1. The CBC’s strategy for importing dairy products and converting production facilities into storage depots

The process of de-industrialization in South Africa has deepened over the past few years. The most symbolic case was that of food and grain production, which suffered a steep decline thanks to imports facilitated by neoliberal policies and free-trade agreements, especially with other countries in BRICS.
For the unions that represent the Clover workers, there are strong signs that the company is hoping to close factories and import dairy products from factories in occupied Palestine.

  1. Repression, Israeli style

When Clover’s two Zionist owners realized that they were losing control of the situation, they did what they knew best: the violent imposition of their authority by hiring armed guards.
A massive contingent of private security guards were deployed at the entrances of Clover facilities in Contantia Kloof, Roodepoort, a suburb of Johannesburg on Thursday, December 2nd. Dressed in riot gear, the armed guards took positions to block protesters. Two black vehicles with tinted windows were parked side by side in view of the facility entrance.

“BUYING ISRAELI GOODS…IS FUNDING APARTHEID” by Carlos Latuff. Hebrew text reads “Police”
“The weapons are for protection in case something goes wrong, but we do not intend to use them,” said one plainclothes security official carrying a rifle.
The day began with intimidation, but when buses of red-clad union workers began to arrive, with men and women dancing and singing fight songs in the South African tradition, the Zionists retreated.

  1. Solidarity and BDS: Public action

No struggle can be victorious for as long as we fight alone. We need allies. The workers at Clover learned this important lesson quite quickly. On January 8, hundreds of workers rallied in Johannesburg and Cape Town in a solidarity action with Clover workers.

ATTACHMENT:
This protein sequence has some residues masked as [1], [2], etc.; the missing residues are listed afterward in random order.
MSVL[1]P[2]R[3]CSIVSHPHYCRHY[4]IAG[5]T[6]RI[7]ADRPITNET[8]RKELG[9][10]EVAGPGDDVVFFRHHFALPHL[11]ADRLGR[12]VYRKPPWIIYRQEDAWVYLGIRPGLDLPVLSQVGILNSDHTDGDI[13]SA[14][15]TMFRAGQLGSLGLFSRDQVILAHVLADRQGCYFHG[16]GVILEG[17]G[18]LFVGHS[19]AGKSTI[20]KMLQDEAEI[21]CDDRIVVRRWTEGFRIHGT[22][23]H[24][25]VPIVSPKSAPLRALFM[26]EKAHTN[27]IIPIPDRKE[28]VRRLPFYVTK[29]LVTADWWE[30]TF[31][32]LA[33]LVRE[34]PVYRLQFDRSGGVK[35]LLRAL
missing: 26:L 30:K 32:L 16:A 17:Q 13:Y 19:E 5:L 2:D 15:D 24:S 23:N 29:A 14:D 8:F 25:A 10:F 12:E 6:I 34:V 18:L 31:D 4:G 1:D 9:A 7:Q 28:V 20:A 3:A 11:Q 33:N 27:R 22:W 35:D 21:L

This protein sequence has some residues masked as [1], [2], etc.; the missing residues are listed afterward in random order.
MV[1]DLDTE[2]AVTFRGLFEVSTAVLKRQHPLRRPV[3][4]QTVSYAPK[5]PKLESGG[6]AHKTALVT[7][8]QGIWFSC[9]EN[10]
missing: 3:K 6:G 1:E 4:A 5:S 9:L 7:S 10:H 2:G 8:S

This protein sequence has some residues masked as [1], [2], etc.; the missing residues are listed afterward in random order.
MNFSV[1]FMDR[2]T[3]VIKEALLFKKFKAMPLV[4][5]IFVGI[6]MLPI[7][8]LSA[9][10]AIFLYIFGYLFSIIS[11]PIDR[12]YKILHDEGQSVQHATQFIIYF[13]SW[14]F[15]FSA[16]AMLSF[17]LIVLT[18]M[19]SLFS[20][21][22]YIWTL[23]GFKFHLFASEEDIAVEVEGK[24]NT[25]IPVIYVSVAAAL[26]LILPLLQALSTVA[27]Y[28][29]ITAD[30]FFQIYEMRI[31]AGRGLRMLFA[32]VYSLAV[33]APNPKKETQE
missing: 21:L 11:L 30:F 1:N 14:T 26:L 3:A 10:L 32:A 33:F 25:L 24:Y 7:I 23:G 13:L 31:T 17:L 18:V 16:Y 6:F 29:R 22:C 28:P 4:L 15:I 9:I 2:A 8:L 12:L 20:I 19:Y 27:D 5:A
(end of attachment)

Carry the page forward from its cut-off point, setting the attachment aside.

Among the unions present were the GIWUSA and FAWU (Food and Allied Workers Union), and a very special ally: Palestinian solidarity organizations, specifically the Palestine Solidarity Alliance and BDS. Additionally, other organizations such as WASP, Media Review Network, One Voice Of All Hawkers Association were present, among others.

  1. Nationalization and workers’ control

The Secretary General of the GIWUSA, John Appolis, confirms that the CBC is “using the South African market only to make a quick short term profit and to import their own products into South Africa”. The current inter-African free trade agreements and the construction of infrastructure for the transportation of goods across the continent are turning South Africa into an important trading post for CBC and reducing the value of its local production.
According to the president of the GIWUSA, Mametlwe Sebei, “since the sale and privatization of Clover in 2019, production capacity is being destroyed in order to secure the South African market for Israeli imports.”
In the privatization deal signed by the South African state’s regulatory bodies, there was to be a moratorium of three years, ending in October 2022, during which mass layoffs were to be prohibited, and the development of new jobs was to be guaranteed. Even with this provision, 800 workers have had to accept “voluntary” dismissals.

Clover workers on strike holding placards supporting the Palestinian struggle |Photo: Giwusa
But Sebei says that “there was nothing voluntary about it, because of the changes in working conditions that have included the transfer of worksites to locations hundreds of kilometers from their homes in the interior to coastal cities, where they cannot live off of the salary that they earn,” concluding that “the company is closing its offices in the interior and moving them to zonal regions like Durban, a metropolis. The rural workers live in tribal territories with communal property that they can access free of charge. In Durban, you can’t even buy a hut for less than R$1000 ($61 USD), a price that they can’t afford. Thus, these workers have been forced to accept the so-called VSPs”.